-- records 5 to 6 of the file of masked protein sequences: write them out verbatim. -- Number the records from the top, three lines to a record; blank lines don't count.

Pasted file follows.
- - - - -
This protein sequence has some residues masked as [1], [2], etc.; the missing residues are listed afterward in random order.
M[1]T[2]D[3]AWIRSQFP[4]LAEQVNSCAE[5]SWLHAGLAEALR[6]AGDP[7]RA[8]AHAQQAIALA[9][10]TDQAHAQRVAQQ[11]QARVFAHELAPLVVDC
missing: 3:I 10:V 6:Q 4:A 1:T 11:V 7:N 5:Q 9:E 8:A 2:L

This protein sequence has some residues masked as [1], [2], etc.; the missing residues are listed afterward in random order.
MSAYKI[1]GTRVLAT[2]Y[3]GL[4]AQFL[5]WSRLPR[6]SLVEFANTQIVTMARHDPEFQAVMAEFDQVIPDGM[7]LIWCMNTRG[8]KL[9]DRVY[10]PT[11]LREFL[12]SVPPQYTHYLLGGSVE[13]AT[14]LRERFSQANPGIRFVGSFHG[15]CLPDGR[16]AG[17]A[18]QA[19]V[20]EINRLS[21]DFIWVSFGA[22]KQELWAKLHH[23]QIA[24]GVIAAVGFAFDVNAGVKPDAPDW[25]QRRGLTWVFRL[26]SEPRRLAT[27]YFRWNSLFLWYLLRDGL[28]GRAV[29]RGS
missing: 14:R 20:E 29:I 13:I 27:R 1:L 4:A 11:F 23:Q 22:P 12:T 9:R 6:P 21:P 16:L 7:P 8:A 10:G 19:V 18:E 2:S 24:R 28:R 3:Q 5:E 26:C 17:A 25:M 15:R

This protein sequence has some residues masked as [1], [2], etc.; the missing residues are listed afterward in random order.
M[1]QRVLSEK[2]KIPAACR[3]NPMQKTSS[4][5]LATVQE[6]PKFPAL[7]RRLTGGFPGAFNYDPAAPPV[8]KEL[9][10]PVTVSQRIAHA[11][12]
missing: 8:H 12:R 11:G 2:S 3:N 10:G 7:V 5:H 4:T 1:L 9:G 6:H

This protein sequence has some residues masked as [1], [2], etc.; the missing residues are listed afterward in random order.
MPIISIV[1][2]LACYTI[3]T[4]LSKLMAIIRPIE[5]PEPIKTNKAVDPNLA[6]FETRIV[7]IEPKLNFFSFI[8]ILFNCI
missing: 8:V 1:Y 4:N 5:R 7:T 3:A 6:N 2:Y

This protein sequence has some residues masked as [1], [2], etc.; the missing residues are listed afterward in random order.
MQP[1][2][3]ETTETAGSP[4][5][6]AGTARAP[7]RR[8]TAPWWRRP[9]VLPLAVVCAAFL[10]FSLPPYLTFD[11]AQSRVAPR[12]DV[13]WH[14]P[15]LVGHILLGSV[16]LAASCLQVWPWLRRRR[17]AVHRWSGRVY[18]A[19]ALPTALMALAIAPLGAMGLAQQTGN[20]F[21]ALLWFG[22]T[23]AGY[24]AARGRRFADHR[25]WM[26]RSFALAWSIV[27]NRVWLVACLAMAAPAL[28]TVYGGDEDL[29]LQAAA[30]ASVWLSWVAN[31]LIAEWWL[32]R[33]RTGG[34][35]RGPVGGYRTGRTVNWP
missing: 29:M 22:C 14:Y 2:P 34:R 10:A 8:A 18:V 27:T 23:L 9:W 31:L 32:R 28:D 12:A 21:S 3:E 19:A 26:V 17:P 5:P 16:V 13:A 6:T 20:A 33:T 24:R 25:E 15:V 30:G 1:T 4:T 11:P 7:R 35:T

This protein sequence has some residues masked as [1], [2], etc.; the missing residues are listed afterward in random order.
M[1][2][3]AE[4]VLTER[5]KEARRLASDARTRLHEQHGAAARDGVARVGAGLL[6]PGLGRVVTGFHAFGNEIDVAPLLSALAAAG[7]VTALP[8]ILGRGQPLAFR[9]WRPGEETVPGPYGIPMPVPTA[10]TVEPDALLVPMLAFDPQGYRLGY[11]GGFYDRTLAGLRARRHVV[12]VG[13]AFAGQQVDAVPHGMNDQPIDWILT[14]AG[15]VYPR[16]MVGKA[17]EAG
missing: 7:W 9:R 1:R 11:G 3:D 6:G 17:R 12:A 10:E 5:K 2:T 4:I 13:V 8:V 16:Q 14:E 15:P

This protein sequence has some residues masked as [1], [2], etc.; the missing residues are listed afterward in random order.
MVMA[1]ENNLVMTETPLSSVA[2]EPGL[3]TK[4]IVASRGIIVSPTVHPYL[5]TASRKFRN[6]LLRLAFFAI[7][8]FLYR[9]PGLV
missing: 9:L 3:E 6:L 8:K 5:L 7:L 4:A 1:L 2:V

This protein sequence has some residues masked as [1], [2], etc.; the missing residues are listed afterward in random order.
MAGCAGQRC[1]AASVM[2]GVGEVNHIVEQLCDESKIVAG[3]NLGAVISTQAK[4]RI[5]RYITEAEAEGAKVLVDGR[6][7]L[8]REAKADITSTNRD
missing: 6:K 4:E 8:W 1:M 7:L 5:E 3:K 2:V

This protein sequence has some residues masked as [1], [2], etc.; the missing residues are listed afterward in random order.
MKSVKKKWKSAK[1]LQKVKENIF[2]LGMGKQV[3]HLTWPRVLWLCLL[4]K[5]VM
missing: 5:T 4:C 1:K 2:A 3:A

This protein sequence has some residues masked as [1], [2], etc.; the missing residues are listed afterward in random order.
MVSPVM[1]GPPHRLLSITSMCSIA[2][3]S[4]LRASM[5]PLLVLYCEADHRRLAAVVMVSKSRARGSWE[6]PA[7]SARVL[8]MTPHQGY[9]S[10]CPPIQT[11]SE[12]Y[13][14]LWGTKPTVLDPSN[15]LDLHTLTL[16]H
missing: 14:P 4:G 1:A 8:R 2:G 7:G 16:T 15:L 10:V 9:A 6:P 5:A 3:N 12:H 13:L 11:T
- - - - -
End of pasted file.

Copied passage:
This protein sequence has some residues masked as [1], [2], etc.; the missing residues are listed afterward in random order.
MQP[1][2][3]ETTETAGSP[4][5][6]AGTARAP[7]RR[8]TAPWWRRP[9]VLPLAVVCAAFL[10]FSLPPYLTFD[11]AQSRVAPR[12]DV[13]WH[14]P[15]LVGHILLGSV[16]LAASCLQVWPWLRRRR[17]AVHRWSGRVY[18]A[19]ALPTALMALAIAPLGAMGLAQQTGN[20]F[21]ALLWFG[22]T[23]AGY[24]AARGRRFADHR[25]WM[26]RSFALAWSIV[27]NRVWLVACLAMAAPAL[28]TVYGGDEDL[29]LQAAA[30]ASVWLSWVAN[31]LIAEWWL[32]R[33]RTGG[34][35]RGPVGGYRTGRTVNWP
missing: 29:M 22:C 14:Y 2:P 34:R 10:A 8:A 18:V 27:T 23:L 9:W 31:L 32:R 28:D 12:A 21:S 3:E 19:A 26:V 17:P 5:P 16:V 13:A 6:T 20:A 33:T 24:R 25:E 15:V 30:G 1:T 4:T 11:P 7:R 35:T

This protein sequence has some residues masked as [1], [2], etc.; the missing residues are listed afterward in random order.
M[1][2][3]AE[4]VLTER[5]KEARRLASDARTRLHEQHGAAARDGVARVGAGLL[6]PGLGRVVTGFHAFGNEIDVAPLLSALAAAG[7]VTALP[8]ILGRGQPLAFR[9]WRPGEETVPGPYGIPMPVPTA[10]TVEPDALLVPMLAFDPQGYRLGY[11]GGFYDRTLAGLRARRHVV[12]VG[13]AFAGQQVDAVPHGMNDQPIDWILT[14]AG[15]VYPR[16]MVGKA[17]EAG
missing: 7:W 9:R 1:R 11:G 3:D 6:G 17:R 12:A 10:E 5:K 2:T 4:I 13:V 8:V 16:Q 14:E 15:P